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Open Access Highly Accessed Case report

Misleading pustular plaques of the lower limbs during Crohn's disease: two case reports

David Farhi1, Paul Duriez2, Selim Aractingi1, Jacques Cosnes3 and Kiarash Khosrotehrani1*

Author Affiliations

1 AP-HP, Hôpital Tenon, Department of Dermatology, Paris F-75020, France

2 AP-HP, Hôpital Saint Antoine, Department of Pathology, Paris F-75012, France

3 AP-HP, Hôpital Saint Antoine, Department of Gastroenterology, Paris F-75012, France

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Journal of Medical Case Reports 2007, 1:109  doi:10.1186/1752-1947-1-109

Published: 3 October 2007

Abstract

Background

Extraintestinal manifestations of Crohn's disease may involve the skin, the eyes, the genital mucosa, and the joints. Dermatoses associated with Crohn's disease include neutrophilic dermatoses, erythema nodosum, granulomatous dermatitis, blistering dermatoses, and non-specific skin manifestations. Cutaneous Crohn's disease is characterized by skin non-caseating epithelioid granulomatas with giant cells, remote from the gastrointestinal tract. We report herein two new cases.

Observations

On both patients, differential diagnosis of neutrophilic dermatoses and infectious disease were evoked, and antimicrobial agents were introduced in one of them. Given the atypical presentation, the final diagnosis of cutaneous Crohn's disease could only be made with histological examination. In patient 1, the plaques decreased in size and infiltration by more than 75% after 3 weeks of treatment with bethametasone dipropionate 0.05% cream. In patient 2, the plaques decreased by more than 50% after 6 weeks of treatment with prednisolone (45 mg/day) and azathioprine (100 mg/day).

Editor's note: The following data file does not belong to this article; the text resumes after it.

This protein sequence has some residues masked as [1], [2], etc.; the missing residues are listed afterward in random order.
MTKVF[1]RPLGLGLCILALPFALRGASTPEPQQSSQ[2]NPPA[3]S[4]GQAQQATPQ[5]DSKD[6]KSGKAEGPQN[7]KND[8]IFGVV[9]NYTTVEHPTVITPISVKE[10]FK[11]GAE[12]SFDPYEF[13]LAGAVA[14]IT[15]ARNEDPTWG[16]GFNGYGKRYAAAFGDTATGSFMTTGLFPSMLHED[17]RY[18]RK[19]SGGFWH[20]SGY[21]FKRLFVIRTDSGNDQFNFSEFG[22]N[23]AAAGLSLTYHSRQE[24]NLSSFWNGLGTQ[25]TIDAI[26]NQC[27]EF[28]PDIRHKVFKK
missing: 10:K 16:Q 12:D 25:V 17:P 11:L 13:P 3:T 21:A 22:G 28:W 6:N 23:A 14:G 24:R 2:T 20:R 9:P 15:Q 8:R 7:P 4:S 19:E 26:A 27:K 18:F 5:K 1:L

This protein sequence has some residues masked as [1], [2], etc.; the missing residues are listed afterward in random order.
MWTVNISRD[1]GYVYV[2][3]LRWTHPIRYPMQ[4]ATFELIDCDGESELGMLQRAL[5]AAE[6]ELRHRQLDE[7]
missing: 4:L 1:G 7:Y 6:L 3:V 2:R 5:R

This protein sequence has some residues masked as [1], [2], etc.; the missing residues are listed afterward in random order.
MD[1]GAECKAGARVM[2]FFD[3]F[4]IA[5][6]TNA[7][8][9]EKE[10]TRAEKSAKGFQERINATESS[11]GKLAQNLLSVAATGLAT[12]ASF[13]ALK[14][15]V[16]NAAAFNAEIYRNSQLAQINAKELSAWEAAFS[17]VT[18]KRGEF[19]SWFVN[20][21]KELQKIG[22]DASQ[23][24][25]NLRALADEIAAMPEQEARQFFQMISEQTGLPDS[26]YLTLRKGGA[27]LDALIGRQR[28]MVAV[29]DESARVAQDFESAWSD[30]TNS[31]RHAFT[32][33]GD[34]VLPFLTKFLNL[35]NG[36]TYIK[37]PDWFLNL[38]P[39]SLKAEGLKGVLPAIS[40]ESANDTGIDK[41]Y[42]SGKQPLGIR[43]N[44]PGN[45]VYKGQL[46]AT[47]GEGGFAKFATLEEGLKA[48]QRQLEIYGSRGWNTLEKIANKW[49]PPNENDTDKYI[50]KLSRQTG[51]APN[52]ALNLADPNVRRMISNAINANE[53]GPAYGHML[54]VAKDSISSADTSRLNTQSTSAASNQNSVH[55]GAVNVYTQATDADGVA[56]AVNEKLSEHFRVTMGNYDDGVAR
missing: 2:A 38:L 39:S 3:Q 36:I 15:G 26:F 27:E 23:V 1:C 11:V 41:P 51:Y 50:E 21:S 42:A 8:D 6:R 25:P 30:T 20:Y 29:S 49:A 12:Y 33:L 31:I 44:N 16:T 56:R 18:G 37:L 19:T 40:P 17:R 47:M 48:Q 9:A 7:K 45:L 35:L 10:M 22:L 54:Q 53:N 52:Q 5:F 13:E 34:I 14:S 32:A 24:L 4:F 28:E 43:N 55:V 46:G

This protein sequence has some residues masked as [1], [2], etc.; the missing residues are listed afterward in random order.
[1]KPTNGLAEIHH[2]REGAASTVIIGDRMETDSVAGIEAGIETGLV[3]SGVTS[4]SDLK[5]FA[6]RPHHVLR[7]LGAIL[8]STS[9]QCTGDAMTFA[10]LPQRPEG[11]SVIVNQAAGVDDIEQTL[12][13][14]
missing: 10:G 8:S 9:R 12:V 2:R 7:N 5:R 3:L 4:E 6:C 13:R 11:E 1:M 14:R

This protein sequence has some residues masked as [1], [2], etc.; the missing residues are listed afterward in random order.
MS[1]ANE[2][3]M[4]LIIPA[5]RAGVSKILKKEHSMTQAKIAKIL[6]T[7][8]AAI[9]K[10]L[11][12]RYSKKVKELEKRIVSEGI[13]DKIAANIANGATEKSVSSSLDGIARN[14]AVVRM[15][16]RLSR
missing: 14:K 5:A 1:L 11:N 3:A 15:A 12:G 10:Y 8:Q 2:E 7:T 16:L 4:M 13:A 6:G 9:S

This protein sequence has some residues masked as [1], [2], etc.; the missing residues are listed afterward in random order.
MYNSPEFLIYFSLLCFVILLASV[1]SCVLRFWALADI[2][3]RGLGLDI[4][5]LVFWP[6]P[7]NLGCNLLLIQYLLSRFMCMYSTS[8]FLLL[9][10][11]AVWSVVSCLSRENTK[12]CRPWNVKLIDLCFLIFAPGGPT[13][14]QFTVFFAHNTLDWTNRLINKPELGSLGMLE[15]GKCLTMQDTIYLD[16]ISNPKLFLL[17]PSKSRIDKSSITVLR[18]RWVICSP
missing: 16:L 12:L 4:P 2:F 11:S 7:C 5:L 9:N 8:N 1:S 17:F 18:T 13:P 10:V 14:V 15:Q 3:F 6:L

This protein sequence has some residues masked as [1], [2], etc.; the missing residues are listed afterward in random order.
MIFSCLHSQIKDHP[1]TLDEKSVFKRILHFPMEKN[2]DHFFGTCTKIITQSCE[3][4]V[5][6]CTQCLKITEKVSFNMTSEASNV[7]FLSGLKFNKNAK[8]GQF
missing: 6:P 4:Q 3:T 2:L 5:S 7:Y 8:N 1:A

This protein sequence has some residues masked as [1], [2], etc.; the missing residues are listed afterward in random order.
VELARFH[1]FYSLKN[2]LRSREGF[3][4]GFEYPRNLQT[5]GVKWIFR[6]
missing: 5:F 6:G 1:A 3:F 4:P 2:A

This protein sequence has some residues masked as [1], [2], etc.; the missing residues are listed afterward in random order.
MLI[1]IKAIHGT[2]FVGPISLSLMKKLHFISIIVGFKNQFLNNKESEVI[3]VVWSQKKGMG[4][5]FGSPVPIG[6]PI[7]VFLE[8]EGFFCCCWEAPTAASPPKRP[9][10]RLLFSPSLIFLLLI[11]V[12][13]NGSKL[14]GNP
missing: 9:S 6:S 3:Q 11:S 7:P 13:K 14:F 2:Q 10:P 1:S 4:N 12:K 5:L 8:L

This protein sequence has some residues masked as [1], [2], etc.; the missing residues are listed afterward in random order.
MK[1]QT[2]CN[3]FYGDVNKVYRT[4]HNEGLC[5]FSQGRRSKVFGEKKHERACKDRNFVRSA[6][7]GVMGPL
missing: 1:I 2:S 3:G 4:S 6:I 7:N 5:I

Discussion

Cutaneous Crohn's disease may present as dusky, erythematous, infiltrated, and ulcerated plaques and nodules. Female-to-male sex ratio is about 2, and the mean age at onset is 35. Recurrently, the hypothesis of a skin mycobacterial or fungal infection greatly delays proper treatment. Rarity of cutaneous Crohn's disease hampers therapeutic assessment in controlled trials. Thus, available literature is limited to case reports and sparse small series, with contradictory results. These reports are subject to publication bias, and no definite evidence-based recommendations can be made on the most adequate therapeutic strategy.